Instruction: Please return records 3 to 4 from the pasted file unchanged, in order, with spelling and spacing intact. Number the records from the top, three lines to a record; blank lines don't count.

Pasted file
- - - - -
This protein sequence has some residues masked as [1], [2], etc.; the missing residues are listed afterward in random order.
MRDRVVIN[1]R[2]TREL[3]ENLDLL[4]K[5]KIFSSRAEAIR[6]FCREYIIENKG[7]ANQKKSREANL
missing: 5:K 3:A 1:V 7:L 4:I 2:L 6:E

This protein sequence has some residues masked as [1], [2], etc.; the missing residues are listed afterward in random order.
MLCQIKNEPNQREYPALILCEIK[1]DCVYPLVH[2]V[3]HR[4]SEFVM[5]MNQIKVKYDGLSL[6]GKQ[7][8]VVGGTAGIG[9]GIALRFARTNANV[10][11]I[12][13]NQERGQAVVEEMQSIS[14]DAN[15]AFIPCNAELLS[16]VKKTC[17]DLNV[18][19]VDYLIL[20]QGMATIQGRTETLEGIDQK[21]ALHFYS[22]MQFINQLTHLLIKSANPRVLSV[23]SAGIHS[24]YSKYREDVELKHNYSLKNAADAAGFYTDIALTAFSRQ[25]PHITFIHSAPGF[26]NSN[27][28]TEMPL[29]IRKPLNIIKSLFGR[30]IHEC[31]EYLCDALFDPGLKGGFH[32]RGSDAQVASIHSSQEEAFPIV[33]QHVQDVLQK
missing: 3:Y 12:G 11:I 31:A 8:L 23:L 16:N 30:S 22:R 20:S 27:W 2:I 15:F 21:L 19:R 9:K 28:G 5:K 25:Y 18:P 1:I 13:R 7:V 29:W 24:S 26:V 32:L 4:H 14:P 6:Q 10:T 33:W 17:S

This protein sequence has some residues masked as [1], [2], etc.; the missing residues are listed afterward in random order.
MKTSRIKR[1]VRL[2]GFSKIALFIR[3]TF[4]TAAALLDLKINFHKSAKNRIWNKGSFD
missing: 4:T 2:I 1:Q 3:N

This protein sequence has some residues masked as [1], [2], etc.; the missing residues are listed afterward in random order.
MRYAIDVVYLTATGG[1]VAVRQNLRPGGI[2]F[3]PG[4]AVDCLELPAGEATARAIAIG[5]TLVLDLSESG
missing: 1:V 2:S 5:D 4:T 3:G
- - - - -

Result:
This protein sequence has some residues masked as [1], [2], etc.; the missing residues are listed afterward in random order.
MKTSRIKR[1]VRL[2]GFSKIALFIR[3]TF[4]TAAALLDLKINFHKSAKNRIWNKGSFD
missing: 4:T 2:I 1:Q 3:N

This protein sequence has some residues masked as [1], [2], etc.; the missing residues are listed afterward in random order.
MRYAIDVVYLTATGG[1]VAVRQNLRPGGI[2]F[3]PG[4]AVDCLELPAGEATARAIAIG[5]TLVLDLSESG
missing: 1:V 2:S 5:D 4:T 3:G